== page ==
The $45 plan no longer includes unlimited 3G data for non-smartphone users. All users on that plan now get 1.5 GB/month of high speed data plus unlimited data throttled to 128 Kbps after the high speed allowance is used up.
The changes are generally positive. The data increase and the addition of unlimited Mexico calling certainly make the $60 plan more attractive.....
Sprint's Blacklist is Gone, But BYOSP is Still a Bumpy Road
Last week's rumors are true, Sprint's Blacklist is dead. You can now Bring Your Own Sprint Phone (BYOSP) to a Sprint MVNO, even if it's a recent flagship like the iPhone 6 Plus or Samsung Note 4.
Sprint MVNO Ting confirmed in a blog post that Sprint is now allowing its MVNOs to activate any fully paid for Sprint network phone as long as it hasn't been reported lost or stolen. Up to now Sprint had been blocking the activation of newly released phone models on its MVNOs until 12 months after that model's launch on Sprint. In addition, Boost and Virgin Mobile phones are also now officially allowed on Sprint MVNOs for the first time.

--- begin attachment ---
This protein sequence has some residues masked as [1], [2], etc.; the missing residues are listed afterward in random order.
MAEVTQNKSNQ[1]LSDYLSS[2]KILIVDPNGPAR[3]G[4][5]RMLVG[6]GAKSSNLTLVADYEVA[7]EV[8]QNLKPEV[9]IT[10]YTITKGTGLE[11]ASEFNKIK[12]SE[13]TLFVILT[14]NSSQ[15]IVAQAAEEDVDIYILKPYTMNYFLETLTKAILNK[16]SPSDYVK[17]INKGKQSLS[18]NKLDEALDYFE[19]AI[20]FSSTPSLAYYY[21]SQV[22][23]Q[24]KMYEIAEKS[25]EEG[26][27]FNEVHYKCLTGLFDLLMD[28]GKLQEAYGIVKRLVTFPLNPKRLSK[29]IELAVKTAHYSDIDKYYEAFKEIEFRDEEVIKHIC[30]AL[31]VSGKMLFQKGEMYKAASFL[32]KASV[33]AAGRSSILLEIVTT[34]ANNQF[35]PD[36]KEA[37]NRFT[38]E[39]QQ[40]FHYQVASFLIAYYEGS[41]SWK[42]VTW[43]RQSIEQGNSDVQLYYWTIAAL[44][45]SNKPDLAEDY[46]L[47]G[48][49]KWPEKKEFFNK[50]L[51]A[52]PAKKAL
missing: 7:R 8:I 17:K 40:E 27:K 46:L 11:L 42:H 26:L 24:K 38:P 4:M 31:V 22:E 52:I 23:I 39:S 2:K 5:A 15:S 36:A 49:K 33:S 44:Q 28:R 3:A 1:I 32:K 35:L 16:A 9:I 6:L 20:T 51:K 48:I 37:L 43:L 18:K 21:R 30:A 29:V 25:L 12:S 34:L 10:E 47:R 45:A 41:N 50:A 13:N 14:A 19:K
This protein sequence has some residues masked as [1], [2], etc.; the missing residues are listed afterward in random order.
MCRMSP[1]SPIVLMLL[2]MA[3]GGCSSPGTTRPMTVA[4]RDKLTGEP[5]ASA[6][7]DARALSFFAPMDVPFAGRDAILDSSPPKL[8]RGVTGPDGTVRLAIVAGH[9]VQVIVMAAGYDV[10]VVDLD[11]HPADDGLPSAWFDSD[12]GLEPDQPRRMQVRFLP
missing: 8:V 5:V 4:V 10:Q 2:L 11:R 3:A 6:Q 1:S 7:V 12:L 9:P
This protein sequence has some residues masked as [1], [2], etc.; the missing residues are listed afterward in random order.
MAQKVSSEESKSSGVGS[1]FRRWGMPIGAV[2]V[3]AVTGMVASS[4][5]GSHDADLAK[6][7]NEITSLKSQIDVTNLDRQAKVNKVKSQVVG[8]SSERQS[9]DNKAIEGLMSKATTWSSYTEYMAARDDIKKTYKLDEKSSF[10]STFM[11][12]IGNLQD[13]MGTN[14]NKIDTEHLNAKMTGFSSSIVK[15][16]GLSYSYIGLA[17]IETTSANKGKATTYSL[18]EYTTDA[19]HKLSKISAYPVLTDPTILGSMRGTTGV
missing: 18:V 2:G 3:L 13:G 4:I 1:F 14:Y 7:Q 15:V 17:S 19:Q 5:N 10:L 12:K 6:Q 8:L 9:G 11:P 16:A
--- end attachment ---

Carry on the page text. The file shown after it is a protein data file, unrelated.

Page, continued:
Although this generally good news, there seem to be as many gotchas with Sprint MVNO activation as ever. Ting says that many phones that were eligible under the old rules are now failing Sprint's validation. That's because Sprint seems to have tightened up their definition of what constitutes the customer owing them money. It used to be that phones weren't blacklisted until a previous owner's unpaid bill went to collections. Now it looks like Sprint will not clear a phone for MVNO use until its owner has paid their final bill. As a result, phones are failing activation when the final bill hasn't been paid because the customer hasn't received it yet! That makes porting a Sprint number and phone simultaneously impossible.